adoption of 2006 law
Adoption of 2006 law
  • Previous drafts – 4-5
  • Stakeholders:
    • State recognized religious denominations – variety of positions – approval by ROC/dissent of GCC (conditioned), JW (rejected) & Baptists, Adventists – withdrew endorsement
    • Denominations not recognized
    • International concerns: OSCE, Venice Commission, US Helsinki Commission
    • Domestic concerns: anti-religious groups and human rights NGOs

Voting process

- tacit approval by Senate=no debate on the floor and no voting

- Chamber of Deputies – slow process; surprise adoption – one vote against, one abstention and majority pro

main provisions of the 2006 law
Main provisions of the 2006 law
  • No definition of religion
  • Protection of forum internum
  • Art. 9 ECHR + legitimate aims for limitations – “public security”
  • Three tier system
  • Preferential status of dominant ROC
  • Autonomy of state recognized religious denominations public utility status
main provisions of the 2006 law 2
Main provisions of the 2006 law (2)
  • Art. 9 – quasi – Separation/ Neutrality/Equality Clause

(1) There is no State Religion in Romania; the State is neutral towards any religious persuasion or atheistic ideology.

(2) The denominations are equal before the law and public authorities. The State, though its authorities, shall neither promote nor support the granting of privileges or the instatement of discrimination towards any denomination.

  • Art. 13 – prohibition of religious defamation and public offending of religious symbols
  • Sensitive issue – restitution of religious assets seized after 1948 – postponed (Art.30)
conditions for registration as first tier status different standards
Conditions for registration as first tier status – different standards
  • Previously recognized simplified procedure
  • Newcomers:
    • religious associations that, “through their activities and number of worshipers, provide guarantees of sustainability, stability and public interest (?).”
    • bylaws and canon codes of recognised denominations are to be recognised “insofar as they do not, in their contents, threaten public security, order, health and morality or the fundamental human rights and liberties.”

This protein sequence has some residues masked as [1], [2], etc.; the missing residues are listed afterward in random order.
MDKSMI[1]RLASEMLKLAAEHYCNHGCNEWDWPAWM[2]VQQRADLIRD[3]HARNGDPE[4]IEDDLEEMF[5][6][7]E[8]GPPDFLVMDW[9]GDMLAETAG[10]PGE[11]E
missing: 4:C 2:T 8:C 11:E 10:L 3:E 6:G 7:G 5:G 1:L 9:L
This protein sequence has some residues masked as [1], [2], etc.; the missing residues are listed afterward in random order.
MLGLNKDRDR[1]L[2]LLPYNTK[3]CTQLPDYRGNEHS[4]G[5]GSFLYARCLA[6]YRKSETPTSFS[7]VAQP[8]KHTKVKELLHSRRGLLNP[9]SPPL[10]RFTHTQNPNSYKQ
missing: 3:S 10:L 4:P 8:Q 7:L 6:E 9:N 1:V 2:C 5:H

• high numerical threshold of 0.1 per cent of the populationRomanian citizens residing in Romania (approximately 22,000 people) to qualify for ‘religious denomination’ status, = highest in OSCE
    • a strict time-requirement of a 12-year waiting period
registration as religious associations
Registration as religious associations
  • 300 believers (only Romanian citizens or residents in Romania) = 3 persons establishing a NFP association  impact on management of temporal issues of religious communities (access to public subsidies, tax exemptions, property, labor relations, relation with authorities – education, pastoral support in detention, army, hospitals etc.)
  • Process- SSRA issues an opinion – 8 so far judge
impact of law on nrms
Impact of law on NRMs
  • Duty to transform status for NRMs previously registered as religious associations
  • Restrictive criteria for registration for NRMs currently seeking legal status as first tier or second tier denominations
  • Disparate impact of some provisions of the law (prohibition of offense against religious symbols, provisions on access to graveyards, taxation, education, pastoral support etc.)
  • Encouraging further attacks – see decision of the national equality body following a complaint filed by Bahai in relation with the content of the Manuals of Religious Education approved by the MoE which used offensive language in relation with NRMs